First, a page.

Professor Cabrera’s Cabinet of Horrors: Secret Chambers and Shocking Artifacts with Controversial Origins
Strange humanoids. (© Walter Langbein)
An entire army of peculiarly identical actors went about their bloody business. A hundred—no, a thousand—operations or autopsies were being carried out. The figures holding the knives did not resemble compassionate physicians trying to help ailing people; no, they gave the impression of being scientists devoid of emotions, abusing human beings as guineapigs, and dissecting them with the curiosity of researchers. Are the ‘surgeons’ human beings at all? Their features seemed rather strange and exotic.
Humanoids experimenting with medical procedures? (© Walter Langbein)
Or performing surgery? (© Walter Langbein)
I saw hundreds, even thousands of such creatures in Professor Cabrera’s secret corridor. They were standing closely packed, side by side. I ought to have had the required weeks at my disposal to photograph each individual piece. Inside dusty cardboard boxes I discovered badly damaged figurines and unidentifiable fragments. Professor Cabrera: “I can exhibit only a small part of the intact figurines in the collection. I lack the necessary time to piece together the broken ones!”
The scientist repeatedly assured me that thousands more such figurines were stored in a cave. The lack of space made it impossible for him to present more than a small fraction of his collection in the secret part of his museum. Professor Cabrera estimated that members of the indigenous population have unearthed approximately fifty thousand archaeological objects. He asserted, again and again, that he had seen about one hundred thousand such mysterious objects in the ‘subterranean tunnel’. “In order to preserve these treasures for posterity, they need to be housed in a large museum. The precious artifacts must be expertly stored, cleaned, catalogued, and exhibited under ideal conditions (temperature, humidity).”
Professor Javier Cabrera Darquea is famous around the world for his unusual archaeological collection. In 1974 Robert Charroux reported in his book L’enigme des Andes about the museum of Professor Cabrera. The English translation was published in 1977, and carried the title The Mysteries of The Andes . There is no mention of the actual sensation—Cabrera’s Cabinet of Horrors. The professor explained: “The time was not yet right!” Will the members of modern science ever address and explain the archaeological objects in Cabrera’s collection? “They must!” Professor Cabrera said. I have my doubts.
According to Cabrera, the artifacts in his museums are ‘many thousands of years old’. If they are genuine, then many parts of the human history would have to be completely re-written. For now, there are no allowances made in the annals of the human evolution for physicians who executed surgery in the ‘old Peru’ thousands of years ago. Will we ever be able to read the monstrous, mysterious figurines as if they were a book?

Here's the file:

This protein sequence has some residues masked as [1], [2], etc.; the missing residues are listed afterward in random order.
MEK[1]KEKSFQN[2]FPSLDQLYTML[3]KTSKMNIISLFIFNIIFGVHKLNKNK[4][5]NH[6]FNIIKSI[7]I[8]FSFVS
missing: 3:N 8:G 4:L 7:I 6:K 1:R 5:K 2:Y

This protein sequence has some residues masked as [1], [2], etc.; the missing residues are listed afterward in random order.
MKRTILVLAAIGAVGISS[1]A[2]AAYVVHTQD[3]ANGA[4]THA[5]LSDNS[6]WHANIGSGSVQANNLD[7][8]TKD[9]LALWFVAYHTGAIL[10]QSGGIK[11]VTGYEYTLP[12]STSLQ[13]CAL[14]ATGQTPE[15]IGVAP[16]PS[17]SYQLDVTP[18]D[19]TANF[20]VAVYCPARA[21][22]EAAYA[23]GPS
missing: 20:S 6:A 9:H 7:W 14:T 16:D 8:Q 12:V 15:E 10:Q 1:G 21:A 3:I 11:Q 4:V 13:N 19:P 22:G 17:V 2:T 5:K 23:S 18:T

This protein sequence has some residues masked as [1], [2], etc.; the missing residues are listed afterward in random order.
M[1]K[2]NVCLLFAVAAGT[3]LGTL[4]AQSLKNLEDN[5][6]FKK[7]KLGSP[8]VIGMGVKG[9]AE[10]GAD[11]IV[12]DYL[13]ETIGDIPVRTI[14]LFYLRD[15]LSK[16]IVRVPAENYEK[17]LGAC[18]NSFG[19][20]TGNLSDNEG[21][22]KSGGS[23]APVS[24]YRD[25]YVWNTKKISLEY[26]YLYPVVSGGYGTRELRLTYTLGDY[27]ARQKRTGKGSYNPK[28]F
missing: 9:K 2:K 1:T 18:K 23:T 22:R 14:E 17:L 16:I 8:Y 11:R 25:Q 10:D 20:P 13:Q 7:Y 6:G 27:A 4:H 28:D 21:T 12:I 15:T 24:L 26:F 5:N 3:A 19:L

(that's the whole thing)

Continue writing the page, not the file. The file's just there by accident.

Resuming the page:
Figures in the secret collection. (© Walter Langbein)
Professor Cabrera was convinced of it. Maybe the clay figurines depicted human sacrifices? Did priests ritually sacrifice human beings thousands of year ago? Professor Cabrera vehemently objected to that supposition. He was a direct descendant of the founder of the town of Ica, Captain Don Gerónimo Luis de Cabrera y Toledo, as well as a respected and popular physician. “Look closely!” he replied almost harshly. “What do you see there?” And in fact, on one image, someone’s heart seemed to have been cut out of his chest. “A human sacrifice?” I asked myself. Another clay sculpture showed a human heart being medically treated. A creature held it in its hands; something that looked like a hose lead from a vein to a vessel.
Professor Cabrera pointed out another grouping. What I saw took my breath away. What did the clay statue depict? What served the artist as his template? Is one heart taken from a human body, and another person’s chest open to receive the heart? Does the sculpture depict a heart transplant?
What are the humanoids doing? (© Walter Langbein)
Astonishment prompted me to say to Professor Cabrera: “Impossible! This can only be impossible…”
Are we dealing with a fake? Because, the sculpture undoubtedly did not depict a religious human sacrifice. I must agree with Professor Cabrera. A primitive human sacrifice for gods would not look like this. The sculptures did indeed depict surgeons operating on human beings. Are they transplanting hearts? But who would have supposedly carried out heart operations in the ‘old Peru’ so many thousands of years ago, let alone heart transplants? Professor Cabrera was convinced: in the region of today’s Peru existed a highly advanced civilization, an ancient culture, long before ours.
Strange sculpture in the secret collection. (© Walter Langbein)